Tuesday, January 31, 2012

Fox-fire, Samurai, Traditonal Theatre and Visual Kei: Yoshitoshi's Art in a Kagrra, Pamphlet

Finally we arrive at our third and final installment of my look into the Yoshitoshi prints used in Isshi's last photoshoot for Kagrra,.  I'd like to thank everyone for reading this series, as well as to LiveJournal user sutafairu for letting me use her scans of the photoset.  If you missed Part I, please read it here, and Part II can be found here.  Today's photo is the one that made me want to write these interpretations of the shoot.  I think it's really quite fantastic.

So let's interpret that one right in the middle, possibly the most famous of all three.

Friday, January 20, 2012

Heian-era Poetry, Kabuki, and Visual Kei: Yoshitoshi's Art in a Kagrra, Pamphlet

Part II of my reviews on Isshi's last Kagrra, pamphlet, featuring the art of Yoshitoshi from "New Forms of 36 Ghosts".  If you missed Part I, please be sure to read it here.

Today, let's take a look at the photo on the right.

Saturday, January 14, 2012

Buddhist Monks, Prostitutes, and Visual Kei: Yoshitoshi's Art in a Kagrra, Pamphlet

This entry marks the very first entry for the New Year, all the more reason for my blog to start being more productive.  Even though I'm going to be very busy with college, I will need to write to relieve stress and focus myself that much harder, and the New Year is a time for new beginnings.

Originally, I was working on this entry last July when the calamity happened.  And I've held onto it in favour of more traditional but non-Kagrra, related posts since then.  But with the New Year I want to work harder to spread as much traditional Japanese information as I can.  I think my first entry of 2012 may as well be a continuation of this philosophy; I want to write about some things that only Kagrra, can manage to bring up and make some vague sense out of in order for me to discuss it.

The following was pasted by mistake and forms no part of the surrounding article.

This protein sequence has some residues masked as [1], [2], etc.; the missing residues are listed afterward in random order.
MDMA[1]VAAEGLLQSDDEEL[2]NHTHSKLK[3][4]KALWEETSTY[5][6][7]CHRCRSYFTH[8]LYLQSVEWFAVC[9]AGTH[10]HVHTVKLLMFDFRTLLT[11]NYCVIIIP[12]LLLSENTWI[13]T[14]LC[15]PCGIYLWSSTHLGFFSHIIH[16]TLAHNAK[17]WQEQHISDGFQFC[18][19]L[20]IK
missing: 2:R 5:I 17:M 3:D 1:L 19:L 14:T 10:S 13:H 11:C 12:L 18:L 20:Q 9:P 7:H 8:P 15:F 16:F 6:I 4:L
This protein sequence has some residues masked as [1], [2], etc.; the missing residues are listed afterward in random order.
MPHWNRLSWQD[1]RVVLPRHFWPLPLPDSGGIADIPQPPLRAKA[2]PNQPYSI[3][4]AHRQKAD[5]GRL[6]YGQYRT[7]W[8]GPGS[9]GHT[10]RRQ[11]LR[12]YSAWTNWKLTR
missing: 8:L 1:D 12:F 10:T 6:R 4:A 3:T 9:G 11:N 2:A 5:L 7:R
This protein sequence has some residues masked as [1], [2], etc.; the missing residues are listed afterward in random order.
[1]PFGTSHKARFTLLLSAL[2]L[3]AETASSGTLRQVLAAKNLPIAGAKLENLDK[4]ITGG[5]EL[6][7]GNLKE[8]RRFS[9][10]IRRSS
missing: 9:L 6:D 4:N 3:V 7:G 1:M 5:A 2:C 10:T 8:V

For the most part, besides this introduction, I've kept the entry just as it was while I was originally writing it.  I still plan to joke about Isshi's dumb ideas and purposefully difficult over-traditional themes, because I am still a fan of that music and motif, and I will always remember fondly his obsessive personality and traditional leanings, as I see myself developing them further as well.  I also keep all mention of him in the present tense; partly out of laziness, but mostly because now I've decided there's no use to make it seem so dour.  Kagrra,'s music and words and pictures and stories will always be with us; and here on the internet we can always find much more information about it, new fan or old, that everything remains present and relevant.  Isshi's beliefs will never really be gone, or over, or finished, so it's not like I can just stop all entries related to that.  I will always find something new from something old, and songs about old things wrapped in twelve layers of Heian kimono and mysteries will always plague each and every one of us Kagrra, fans.

So I'd like to pick up just where I left off and tell you about a popular old folk character, traditional Japan, and Isshi.